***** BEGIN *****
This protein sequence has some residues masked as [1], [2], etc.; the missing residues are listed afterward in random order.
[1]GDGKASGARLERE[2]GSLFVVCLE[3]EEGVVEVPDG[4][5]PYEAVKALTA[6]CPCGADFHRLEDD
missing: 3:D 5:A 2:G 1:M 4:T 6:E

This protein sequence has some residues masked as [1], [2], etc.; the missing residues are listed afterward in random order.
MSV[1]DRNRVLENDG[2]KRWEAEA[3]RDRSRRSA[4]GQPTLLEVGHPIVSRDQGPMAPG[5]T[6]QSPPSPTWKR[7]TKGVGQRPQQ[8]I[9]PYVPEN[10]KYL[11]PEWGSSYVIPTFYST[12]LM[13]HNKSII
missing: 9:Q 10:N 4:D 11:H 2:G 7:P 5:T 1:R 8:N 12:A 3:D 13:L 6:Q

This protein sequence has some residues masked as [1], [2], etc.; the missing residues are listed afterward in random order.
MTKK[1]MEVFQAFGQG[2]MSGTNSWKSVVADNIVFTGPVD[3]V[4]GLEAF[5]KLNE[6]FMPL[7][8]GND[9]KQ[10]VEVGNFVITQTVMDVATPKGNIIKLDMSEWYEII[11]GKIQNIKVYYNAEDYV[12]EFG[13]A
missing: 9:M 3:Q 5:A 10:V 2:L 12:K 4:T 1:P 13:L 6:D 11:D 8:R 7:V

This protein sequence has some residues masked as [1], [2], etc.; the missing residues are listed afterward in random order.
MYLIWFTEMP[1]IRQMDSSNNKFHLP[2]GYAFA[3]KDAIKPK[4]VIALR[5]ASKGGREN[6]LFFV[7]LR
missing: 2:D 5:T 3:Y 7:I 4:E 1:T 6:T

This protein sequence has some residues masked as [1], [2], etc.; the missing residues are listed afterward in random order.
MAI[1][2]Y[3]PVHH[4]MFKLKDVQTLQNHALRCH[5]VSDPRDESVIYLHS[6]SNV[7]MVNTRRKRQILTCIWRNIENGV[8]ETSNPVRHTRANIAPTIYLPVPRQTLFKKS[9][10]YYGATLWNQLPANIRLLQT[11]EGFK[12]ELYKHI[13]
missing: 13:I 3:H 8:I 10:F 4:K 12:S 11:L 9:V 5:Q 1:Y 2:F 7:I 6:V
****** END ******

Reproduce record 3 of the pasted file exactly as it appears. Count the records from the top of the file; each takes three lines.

This protein sequence has some residues masked as [1], [2], etc.; the missing residues are listed afterward in random order.
MTKK[1]MEVFQAFGQG[2]MSGTNSWKSVVADNIVFTGPVD[3]V[4]GLEAF[5]KLNE[6]FMPL[7][8]GND[9]KQ[10]VEVGNFVITQTVMDVATPKGNIIKLDMSEWYEII[11]GKIQNIKVYYNAEDYV[12]EFG[13]A
missing: 9:M 3:Q 5:A 10:V 2:L 12:K 4:T 1:P 13:L 6:D 11:D 8:R 7:V